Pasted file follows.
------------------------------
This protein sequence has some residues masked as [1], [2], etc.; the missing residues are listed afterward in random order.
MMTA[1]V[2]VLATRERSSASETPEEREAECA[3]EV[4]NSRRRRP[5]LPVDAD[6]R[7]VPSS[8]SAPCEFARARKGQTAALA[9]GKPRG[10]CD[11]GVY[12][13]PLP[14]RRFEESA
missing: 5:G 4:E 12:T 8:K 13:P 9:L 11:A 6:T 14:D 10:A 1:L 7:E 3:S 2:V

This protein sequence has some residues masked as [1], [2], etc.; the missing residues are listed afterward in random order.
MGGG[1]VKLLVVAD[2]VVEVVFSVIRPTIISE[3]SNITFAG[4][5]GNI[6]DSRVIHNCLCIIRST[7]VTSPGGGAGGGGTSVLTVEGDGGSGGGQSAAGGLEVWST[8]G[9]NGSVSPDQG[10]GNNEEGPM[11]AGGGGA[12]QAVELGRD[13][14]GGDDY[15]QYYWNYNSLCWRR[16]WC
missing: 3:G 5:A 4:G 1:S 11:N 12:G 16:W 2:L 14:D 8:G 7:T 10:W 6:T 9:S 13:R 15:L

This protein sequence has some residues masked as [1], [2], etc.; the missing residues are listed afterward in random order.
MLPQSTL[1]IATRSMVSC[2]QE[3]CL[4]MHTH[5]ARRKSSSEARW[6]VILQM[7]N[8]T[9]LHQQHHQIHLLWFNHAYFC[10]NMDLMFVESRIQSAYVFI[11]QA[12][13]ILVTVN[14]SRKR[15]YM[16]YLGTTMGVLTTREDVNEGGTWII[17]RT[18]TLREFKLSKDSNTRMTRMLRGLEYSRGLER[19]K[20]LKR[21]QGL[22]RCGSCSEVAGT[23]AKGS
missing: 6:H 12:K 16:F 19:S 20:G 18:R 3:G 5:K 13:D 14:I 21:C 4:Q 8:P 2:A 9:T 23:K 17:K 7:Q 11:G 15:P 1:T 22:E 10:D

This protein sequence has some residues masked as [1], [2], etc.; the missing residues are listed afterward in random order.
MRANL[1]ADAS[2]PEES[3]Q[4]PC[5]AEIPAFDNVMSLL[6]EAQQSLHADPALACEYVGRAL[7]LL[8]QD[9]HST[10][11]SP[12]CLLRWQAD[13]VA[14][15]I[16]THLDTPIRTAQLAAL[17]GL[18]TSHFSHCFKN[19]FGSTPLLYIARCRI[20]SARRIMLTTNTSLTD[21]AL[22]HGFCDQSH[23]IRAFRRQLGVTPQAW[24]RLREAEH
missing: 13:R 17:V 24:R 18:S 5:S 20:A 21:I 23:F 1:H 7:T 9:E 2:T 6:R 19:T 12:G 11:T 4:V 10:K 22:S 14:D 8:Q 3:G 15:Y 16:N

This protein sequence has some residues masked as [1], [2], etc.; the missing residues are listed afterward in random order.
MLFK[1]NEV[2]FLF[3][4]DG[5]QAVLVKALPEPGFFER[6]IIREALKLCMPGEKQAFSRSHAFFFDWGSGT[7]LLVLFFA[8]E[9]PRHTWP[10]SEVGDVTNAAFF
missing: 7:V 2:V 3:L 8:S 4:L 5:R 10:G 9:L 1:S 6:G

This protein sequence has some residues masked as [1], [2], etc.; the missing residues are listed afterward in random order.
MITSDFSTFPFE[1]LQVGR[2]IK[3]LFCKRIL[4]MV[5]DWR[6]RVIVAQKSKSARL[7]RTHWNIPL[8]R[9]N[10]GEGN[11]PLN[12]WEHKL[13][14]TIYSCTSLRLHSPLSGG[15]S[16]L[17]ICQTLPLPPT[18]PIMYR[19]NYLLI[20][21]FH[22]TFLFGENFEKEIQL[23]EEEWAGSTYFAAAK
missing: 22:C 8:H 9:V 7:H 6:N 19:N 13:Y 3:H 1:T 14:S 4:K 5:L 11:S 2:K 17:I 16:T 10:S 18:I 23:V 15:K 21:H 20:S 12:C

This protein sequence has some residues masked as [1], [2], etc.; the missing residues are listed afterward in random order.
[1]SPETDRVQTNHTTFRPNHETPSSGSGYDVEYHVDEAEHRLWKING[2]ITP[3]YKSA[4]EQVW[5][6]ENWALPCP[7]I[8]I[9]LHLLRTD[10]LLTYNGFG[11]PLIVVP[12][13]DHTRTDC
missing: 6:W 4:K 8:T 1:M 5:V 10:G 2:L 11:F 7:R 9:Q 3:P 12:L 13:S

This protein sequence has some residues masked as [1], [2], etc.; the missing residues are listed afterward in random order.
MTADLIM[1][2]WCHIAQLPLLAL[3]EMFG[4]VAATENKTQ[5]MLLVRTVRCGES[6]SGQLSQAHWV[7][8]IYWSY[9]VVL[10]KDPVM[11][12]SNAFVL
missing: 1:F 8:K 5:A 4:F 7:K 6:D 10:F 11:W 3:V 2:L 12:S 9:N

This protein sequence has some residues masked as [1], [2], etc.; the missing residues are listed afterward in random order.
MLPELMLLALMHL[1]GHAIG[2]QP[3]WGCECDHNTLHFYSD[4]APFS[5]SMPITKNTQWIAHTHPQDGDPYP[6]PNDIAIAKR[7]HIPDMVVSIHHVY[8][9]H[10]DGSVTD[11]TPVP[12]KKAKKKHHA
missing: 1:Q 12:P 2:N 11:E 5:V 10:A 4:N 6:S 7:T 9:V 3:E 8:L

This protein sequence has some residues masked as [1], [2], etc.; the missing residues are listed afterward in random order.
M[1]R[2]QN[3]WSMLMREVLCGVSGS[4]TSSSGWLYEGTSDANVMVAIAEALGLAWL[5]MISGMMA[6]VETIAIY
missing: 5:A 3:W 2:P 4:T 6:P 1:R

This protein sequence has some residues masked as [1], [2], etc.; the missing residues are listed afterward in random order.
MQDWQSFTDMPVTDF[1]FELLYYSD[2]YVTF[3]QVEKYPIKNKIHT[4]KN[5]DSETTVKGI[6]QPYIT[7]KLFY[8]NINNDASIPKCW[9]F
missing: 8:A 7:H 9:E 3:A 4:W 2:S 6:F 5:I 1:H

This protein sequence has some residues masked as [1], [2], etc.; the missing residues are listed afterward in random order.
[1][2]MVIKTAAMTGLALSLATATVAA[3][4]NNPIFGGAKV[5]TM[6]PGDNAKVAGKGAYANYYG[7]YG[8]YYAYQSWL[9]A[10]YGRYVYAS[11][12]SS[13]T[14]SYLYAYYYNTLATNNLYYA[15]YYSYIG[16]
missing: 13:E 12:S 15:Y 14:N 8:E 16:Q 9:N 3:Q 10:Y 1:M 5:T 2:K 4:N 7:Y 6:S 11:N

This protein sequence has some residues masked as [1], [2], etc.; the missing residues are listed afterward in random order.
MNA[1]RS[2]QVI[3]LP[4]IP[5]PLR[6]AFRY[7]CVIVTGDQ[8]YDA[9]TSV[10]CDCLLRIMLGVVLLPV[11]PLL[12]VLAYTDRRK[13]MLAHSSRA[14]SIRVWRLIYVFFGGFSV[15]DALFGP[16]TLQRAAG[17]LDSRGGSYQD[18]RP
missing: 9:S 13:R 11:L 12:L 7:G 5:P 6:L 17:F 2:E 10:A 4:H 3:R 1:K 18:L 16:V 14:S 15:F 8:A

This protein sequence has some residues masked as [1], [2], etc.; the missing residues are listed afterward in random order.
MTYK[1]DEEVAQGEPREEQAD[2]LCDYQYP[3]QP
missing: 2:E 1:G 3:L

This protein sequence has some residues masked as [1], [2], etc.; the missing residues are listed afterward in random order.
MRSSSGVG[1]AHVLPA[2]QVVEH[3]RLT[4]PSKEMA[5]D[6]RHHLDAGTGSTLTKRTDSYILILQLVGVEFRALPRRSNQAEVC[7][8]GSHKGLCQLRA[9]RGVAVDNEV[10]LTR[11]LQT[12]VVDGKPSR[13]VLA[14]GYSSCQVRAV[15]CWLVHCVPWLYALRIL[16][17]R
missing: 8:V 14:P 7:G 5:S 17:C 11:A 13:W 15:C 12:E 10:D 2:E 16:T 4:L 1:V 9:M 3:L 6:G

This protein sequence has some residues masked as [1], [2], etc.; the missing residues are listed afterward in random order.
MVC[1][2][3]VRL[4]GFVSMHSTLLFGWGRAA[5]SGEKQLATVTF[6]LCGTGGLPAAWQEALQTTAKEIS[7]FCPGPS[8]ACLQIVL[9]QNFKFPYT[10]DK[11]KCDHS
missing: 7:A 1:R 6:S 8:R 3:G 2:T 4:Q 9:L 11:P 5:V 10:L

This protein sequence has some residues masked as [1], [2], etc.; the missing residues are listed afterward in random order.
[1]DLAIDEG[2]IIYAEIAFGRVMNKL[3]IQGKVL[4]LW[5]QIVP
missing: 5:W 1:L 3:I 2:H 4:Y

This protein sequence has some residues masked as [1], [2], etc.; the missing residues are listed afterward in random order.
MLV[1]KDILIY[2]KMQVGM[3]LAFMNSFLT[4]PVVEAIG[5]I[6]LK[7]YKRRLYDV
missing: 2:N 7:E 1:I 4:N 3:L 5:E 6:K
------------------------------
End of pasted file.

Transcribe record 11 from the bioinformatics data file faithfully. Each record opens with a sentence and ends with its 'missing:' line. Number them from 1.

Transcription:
This protein sequence has some residues masked as [1], [2], etc.; the missing residues are listed afterward in random order.
MQDWQSFTDMPVTDF[1]FELLYYSD[2]YVTF[3]QVEKYPIKNKIHT[4]KN[5]DSETTVKGI[6]QPYIT[7]KLFY[8]NINNDASIPKCW[9]F
missing: 8:A 7:H 9:E 3:A 4:W 2:S 6:F 5:I 1:H